Trump’s wag-the-dog plan: Withdraw troops from Afghanistan, bomb Iran

WASHINGTON: In his final, chaotic days in the White House, US President Donald Trump, while resisting calls to bow out gracefully after losing the Presidency, is planning to cut troops in Afghanistan and Iraq while also exploring the possibility of bombing Iran‘s nuclear facilities, according to US lawmakers and foreign policy analysts.
Trump’s gambits, coming amid growing domestic unrest in the aftermath of the presidential elections and worrying rise in covid cases, is alarming US lawmakers, including Republican Senators, and it is being resisted by traditional military commanders and foreign policy mandarins.
Although withdrawing US forces from war theaters he believes Washington has no business to be in was part of Trump’s election pledges, the proposal is sundering the Republican Party. “A rapid withdrawal of US forces from Afghanistan now would hurt our allies and delight the people who wish us harm,” Senator Majority leader Mitch McConnell, a Trump ally in all things domestic said, while warning, “The consequences of a premature American exit would likely be even worse than President Obama’s withdrawal from Iraq back in 2011, which fueled the rise of ISIS and a new round of global terrorism.”
“The spectacle of US troops abandoning facilities and equipment, leaving the field in Afghanistan to the Taliban and ISIS, would be broadcast around the world as a symbol of US defeat and humiliation and of victory for Islamic extremism. It would be reminiscent of the humiliating America departure from Saigon in 1975. We’d be abandoning our partners in Afghanistan. It would hand a weakened and scattered Al-Qaeda a big, big propaganda victory and a renewed safe haven for plotting attacks against America. And it would be welcome news for Iran.” he added.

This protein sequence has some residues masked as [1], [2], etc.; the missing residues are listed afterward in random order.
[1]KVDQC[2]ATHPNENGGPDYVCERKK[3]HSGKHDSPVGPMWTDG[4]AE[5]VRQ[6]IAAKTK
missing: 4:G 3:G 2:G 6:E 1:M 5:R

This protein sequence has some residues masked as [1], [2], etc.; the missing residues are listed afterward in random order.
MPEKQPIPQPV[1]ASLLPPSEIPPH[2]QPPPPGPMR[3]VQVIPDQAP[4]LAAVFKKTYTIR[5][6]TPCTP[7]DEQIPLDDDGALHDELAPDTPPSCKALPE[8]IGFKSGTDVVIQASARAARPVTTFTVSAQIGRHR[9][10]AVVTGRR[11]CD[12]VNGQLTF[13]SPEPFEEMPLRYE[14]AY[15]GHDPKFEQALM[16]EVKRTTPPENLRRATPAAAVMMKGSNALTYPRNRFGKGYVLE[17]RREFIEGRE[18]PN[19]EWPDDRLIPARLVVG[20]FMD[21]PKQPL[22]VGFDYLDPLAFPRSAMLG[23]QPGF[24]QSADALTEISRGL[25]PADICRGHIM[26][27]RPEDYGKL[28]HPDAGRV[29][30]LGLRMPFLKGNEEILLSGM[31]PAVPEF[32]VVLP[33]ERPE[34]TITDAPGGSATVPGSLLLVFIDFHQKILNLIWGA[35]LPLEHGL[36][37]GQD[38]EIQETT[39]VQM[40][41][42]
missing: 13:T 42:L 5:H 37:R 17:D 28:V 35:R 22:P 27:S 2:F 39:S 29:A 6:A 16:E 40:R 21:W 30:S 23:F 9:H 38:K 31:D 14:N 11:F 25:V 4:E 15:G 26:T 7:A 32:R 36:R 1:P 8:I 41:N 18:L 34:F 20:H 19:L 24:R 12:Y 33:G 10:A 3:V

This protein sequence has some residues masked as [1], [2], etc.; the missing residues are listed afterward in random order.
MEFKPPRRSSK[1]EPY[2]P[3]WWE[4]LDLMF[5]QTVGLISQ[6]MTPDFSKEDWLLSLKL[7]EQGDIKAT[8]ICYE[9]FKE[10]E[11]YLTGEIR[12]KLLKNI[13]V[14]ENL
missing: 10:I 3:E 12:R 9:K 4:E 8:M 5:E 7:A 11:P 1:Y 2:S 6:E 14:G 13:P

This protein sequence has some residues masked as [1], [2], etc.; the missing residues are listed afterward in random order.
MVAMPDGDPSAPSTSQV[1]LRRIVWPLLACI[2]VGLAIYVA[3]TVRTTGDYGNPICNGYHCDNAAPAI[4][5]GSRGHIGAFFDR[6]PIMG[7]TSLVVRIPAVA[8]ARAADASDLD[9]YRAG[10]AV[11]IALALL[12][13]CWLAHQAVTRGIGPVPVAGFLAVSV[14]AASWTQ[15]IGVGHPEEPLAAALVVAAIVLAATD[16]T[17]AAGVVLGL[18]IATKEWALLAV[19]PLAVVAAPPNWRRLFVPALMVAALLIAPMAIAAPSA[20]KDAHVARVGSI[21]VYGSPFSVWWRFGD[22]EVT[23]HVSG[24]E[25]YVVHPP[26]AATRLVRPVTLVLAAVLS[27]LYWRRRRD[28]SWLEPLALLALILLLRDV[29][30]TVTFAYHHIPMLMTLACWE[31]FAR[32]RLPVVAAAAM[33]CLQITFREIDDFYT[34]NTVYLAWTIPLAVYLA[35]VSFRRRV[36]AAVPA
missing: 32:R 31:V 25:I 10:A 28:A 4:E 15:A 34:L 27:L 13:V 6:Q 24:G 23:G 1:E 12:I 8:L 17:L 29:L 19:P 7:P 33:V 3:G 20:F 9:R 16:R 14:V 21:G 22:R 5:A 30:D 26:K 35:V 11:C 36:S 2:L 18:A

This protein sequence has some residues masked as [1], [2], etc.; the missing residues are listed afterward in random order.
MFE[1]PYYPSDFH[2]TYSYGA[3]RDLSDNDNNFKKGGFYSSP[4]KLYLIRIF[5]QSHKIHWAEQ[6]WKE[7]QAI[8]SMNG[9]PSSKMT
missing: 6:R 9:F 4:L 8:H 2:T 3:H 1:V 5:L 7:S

But other GOP lawmakers appeared to back the President on the troop withdrawal issue, with some suggesting that the US needs to recalibrate its objectives. “In the longterm, our biggest threat in the world isn’t in the Middle East-it’s China. We need to take steps necessary around the world to posture our forces so they can deter Chinese Communist aggression,” Senator Tom Cotton, a rising star in the Republican ranks, said.
The sizing down in Afghanistan and Iraq came amid reports that Trump is also considering a military strike on Iran’s nuclear facilities because of a significant increase in the country’s stockpile of nuclear material following the US trashing the nuclear accord with Teheran during the Obama presidency.
According to the NY Times, which first reported the story, a range of senior advisers, including Vice President Mike Pence; Secretary of State Mike Pompeo; Christopher C. Miller, the acting defense secretary; and Gen. Mark A. Milley, the chairman of the Joint Chiefs of Staff — dissuaded the president from moving ahead with a military strike, warning that it could easily escalate into a broader conflict in the last weeks of the Trump presidency.
After Pompeo and General Milley described the potential risks of military escalation, the report said officials left the meeting believing a missile attack inside Iran was off the table but it cited other officials as saying Trump might still be looking at ways to strike Iranian assets and allies, including militias in Iraq.
Traditional foreign policy analysts and liberal critics pilloried what some called the wag-the-dog scenario when leaders start a war to overcome domestic troubles. “Iran is closer to a nuclear weapon than it was 4 years ago when @realDonaldTrump became president, & North Korea has more nuclear weapons and long range missiles than it did. That is the bottom line following 4 years of misguided foreign policy,” noted Richard Haas, a former state department official and President of the Council on Foreign Relations.

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